even i think, calculated tracking specially if a gps available would be the easiest and best way. but i just wanted to try use a sensor, something simple, to track. after reading the posts i want to try using an array of CDS cells fixed inside small black tubes(to give it the collimator effect) fixed at an angle to each other. so the uC will try to maintain the highest intensity at the middle cell. to avoid hunting, im thinking of using a small pin like thing in the middle which would cast a shadow. what do u guys think about this? not sure if its gonna work until i actually try it.

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MrAl
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Re: two axis solar tracking system

Post by MrAl » Fri Jan 30, 2009 12:47 am

Hi again,

What i think is this...

As i was saying in earlier posts, solar sensors and panels respond to light not only as the intensity itself but also as the angle of incidence.
What this means is that the output of a solar cell will be dependent on the angle it is placed relative to a point light source. The law
is simply cos(angle), where 'angle' is the angle measured from the line of sight, or what might be called the 'axis' of sight.
As the angle changes, even though the light intensity stays the same the output of the cell puts out less and less as the angle
increases away from perfectly perpendicular. This of course provides a means to measure the differential angle away from 'perfect'.
Not only that, but using three such cells (ideally matched or calibrated) perhaps angled slightly away from each other will provide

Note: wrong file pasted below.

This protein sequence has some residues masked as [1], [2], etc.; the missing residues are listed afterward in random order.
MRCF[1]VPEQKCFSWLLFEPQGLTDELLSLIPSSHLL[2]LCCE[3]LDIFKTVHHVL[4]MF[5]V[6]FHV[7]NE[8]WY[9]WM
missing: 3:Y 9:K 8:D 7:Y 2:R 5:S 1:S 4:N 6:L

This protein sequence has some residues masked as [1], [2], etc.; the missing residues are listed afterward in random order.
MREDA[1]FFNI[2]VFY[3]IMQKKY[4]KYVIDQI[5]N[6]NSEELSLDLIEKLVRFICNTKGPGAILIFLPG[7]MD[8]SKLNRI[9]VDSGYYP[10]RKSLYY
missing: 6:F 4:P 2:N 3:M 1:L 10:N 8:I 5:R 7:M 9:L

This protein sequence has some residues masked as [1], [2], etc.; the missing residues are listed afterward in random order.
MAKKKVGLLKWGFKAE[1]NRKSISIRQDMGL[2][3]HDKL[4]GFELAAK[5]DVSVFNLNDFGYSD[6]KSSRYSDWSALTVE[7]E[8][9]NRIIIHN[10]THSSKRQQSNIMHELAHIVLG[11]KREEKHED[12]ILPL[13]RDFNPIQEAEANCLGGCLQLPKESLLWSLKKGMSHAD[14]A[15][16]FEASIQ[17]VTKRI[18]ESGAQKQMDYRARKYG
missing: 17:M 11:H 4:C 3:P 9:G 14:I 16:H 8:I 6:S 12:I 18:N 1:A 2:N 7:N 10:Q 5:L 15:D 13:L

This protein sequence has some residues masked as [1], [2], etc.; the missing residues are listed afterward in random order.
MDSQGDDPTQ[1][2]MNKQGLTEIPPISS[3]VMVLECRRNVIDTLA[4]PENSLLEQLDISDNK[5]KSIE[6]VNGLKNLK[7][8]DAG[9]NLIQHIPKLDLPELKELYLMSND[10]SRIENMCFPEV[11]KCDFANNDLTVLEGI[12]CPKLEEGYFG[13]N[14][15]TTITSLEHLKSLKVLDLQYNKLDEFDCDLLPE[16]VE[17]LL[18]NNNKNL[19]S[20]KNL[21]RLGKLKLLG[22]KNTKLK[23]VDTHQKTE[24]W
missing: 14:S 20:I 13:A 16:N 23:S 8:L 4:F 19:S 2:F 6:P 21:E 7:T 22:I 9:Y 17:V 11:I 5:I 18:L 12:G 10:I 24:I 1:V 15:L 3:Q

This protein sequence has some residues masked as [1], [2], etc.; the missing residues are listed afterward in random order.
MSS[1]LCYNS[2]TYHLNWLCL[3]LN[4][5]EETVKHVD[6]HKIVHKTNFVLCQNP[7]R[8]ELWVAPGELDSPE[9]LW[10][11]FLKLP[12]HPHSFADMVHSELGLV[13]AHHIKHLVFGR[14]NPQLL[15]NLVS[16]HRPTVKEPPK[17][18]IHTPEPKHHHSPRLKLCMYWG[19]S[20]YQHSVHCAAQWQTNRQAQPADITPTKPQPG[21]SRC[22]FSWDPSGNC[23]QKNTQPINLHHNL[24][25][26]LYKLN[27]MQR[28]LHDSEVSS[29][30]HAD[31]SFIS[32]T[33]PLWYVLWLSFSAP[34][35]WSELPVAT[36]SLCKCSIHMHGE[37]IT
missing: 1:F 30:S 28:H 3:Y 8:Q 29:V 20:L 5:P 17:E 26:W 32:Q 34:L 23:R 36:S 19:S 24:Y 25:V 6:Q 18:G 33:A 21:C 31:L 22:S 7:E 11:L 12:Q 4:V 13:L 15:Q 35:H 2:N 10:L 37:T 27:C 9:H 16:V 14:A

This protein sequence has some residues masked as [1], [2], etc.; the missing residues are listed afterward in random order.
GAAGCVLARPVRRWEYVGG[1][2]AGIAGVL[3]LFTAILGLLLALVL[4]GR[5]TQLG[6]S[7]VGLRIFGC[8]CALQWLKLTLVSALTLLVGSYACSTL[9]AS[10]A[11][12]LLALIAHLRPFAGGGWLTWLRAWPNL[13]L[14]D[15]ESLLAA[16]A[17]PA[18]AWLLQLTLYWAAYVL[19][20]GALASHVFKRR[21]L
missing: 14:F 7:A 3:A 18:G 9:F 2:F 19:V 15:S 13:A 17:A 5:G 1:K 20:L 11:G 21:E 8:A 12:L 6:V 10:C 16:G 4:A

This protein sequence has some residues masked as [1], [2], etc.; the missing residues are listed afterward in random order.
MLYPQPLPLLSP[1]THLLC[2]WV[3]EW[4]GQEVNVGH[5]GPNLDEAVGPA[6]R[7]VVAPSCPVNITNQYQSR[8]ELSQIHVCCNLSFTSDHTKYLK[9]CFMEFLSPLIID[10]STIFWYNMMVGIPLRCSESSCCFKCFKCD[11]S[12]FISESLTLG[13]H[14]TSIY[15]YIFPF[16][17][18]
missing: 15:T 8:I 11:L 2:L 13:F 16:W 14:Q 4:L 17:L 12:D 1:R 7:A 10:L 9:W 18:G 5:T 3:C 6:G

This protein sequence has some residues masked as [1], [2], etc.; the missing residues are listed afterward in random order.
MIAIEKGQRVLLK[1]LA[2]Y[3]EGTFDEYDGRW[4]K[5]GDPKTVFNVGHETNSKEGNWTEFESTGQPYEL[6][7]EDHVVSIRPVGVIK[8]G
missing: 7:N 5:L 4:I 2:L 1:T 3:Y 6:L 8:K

a means of measuring the angle of a point source of light anywhere in the semi sphere which is basically the sky.
For example, with only two cells instead of three which are lined up west to east and tilted slightly toward the west and east
as the sun rises in the morning the west directed cell would sense a much higher light level than the cell pointed east and that
would tell the system immediately that the brighter spot was due west. Add another cell off the west/east axis (maybe point it
south) and the system has a way to detect the change in solar pattern over the entire year. That's three sensors, not bad.

The only catch here is that i dont have any hard data to say just how well this works in practice. Theoretically this kind of
system would be able to track a point source with pretty decent accuracy, much better than required to get a 10 degree
accuracy in the setting of the direction of the whole panel, but there is a chance that the atmospheric conditions could
diffuse the light and mess up the readings, unless of course that that scattering still affected the sensors the same
way it would affect the panel (which is most likely). This means it would have to be tested.

Here's a quick example...

Say we point one sensor 80 degrees from the horizontal toward the west, and the other sensor 80 degrees from the horizontal
due east. When the sun rises in the morning and clears the horizon, lets say it's at 10 degrees. That puts its angle to the
west cell at 70 degrees relative to that cell. Since cos(70) is about 0.34, that means the west cell would put out 34 percent